Japan prepares to blast North Korean missile out of the sky

The missile launch is believed to be a military test, though Pyongyang insists it is launching a satellite.

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    A truck carrying Patriot missiles arrives at Japan's Asaka Base near Tokyo Friday. Japan moved the missiles to the coast in preparation for intercepting a North Korean missile or its debris.
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Japan has authorized its military to shoot down a North Korean missile that is being prepared for launch in the coming weeks, should it endanger Japanese territory.

The Washington Post reports that the Japanese government has ordered two anti-missile destroyers into the Sea of Japan and is moving Patriot missiles to the coast to intercept the North Korean rocket or its debris.

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Reuters writes that the North Korean missile is a multi-stage long-range rocket, and that while the rocket's boosters are expected to crash in the Sea of Japan and the Pacific Ocean, "a failed launch or accident could result in one of the stages of the rocket, or bits of it, falling on Japan and endangering lives and property." Reuters adds that Japan would have only 10 minutes notice if the missile or its debris were to threaten Japanese territory.

However, the Associated Press reported earlier this week that some in the Japanese government are not convinced that its military will be able to successfully intercept the missile or its debris.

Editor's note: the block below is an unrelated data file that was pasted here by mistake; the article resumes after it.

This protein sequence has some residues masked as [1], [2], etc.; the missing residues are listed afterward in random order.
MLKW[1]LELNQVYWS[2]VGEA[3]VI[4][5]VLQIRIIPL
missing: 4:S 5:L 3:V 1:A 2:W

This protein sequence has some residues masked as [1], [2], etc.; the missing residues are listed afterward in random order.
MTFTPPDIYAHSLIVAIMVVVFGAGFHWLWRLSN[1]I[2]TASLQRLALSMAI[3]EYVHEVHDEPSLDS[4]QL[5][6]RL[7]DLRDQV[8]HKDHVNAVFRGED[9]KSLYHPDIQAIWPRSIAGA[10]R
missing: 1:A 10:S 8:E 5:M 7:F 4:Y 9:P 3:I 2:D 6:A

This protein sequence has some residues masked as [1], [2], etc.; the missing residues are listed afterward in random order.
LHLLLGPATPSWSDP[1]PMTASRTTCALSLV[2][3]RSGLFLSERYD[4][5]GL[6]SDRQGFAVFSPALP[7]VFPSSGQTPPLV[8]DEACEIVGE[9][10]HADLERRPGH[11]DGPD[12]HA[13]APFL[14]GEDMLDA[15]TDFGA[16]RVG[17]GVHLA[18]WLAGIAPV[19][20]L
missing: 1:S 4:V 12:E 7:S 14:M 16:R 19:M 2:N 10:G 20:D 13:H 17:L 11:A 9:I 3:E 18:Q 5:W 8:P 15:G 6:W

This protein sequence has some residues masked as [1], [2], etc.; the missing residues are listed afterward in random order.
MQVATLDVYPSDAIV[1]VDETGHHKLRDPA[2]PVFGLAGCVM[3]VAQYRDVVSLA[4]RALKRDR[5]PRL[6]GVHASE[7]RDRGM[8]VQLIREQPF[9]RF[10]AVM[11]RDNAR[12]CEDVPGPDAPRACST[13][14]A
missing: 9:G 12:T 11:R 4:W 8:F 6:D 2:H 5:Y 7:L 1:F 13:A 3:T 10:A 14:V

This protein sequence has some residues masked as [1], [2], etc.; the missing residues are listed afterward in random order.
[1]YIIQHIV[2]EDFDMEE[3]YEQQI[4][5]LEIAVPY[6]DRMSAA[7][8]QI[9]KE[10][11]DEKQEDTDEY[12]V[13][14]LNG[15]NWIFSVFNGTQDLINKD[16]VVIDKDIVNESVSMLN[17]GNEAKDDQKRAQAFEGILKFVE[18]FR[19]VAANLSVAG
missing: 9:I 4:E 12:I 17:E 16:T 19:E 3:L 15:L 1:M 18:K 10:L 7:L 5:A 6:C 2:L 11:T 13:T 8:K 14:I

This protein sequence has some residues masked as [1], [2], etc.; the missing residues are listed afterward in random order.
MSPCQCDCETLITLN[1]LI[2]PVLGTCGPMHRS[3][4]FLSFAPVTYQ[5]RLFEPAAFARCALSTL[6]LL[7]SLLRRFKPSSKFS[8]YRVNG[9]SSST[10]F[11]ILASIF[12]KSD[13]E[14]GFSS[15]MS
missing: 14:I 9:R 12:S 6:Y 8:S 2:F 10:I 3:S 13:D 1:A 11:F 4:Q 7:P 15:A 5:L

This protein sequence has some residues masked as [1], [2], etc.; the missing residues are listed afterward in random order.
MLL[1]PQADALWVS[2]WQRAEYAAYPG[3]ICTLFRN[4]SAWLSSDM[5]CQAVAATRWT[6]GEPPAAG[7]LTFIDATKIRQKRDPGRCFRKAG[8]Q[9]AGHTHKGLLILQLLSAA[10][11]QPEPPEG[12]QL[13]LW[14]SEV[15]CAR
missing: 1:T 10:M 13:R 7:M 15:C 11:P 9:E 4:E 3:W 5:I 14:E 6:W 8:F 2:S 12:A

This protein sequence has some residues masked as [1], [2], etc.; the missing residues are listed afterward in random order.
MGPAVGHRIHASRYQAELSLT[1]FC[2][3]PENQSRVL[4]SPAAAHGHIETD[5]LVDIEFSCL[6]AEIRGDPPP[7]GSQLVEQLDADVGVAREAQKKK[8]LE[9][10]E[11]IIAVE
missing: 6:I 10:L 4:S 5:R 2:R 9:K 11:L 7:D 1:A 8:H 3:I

The Associated Press adds that Japanese Defense Minister Yasukazu Hamada disagreed with the foreign minister's assessment.

Japan's order to prepare to intercept the North Korean missile comes a day after Dennis C. Blair, the US National Intelligence Director, issued "the most pointed US challenge so far to Pyongyang's repeated assertions that its upcoming rocket launch is for peaceful purposes," reports the Los Angeles Times.

Gerald Warner, blogging for The Daily Telegraph, adds that the US has dispatched two anti-missile destroyers, the USS McCain and the USS Chafee, to Japanese waters as well.

North Korea earlier this week reiterated its claim that the missile was for a peaceful satellite launch, and warned that any attempt to shoot down would be considered an act of war, reports The Korea Times.

Agence France-Presse reports that Russia, which typically has supported the North Korean government, today recommended that North Korea refrain from the missile test.

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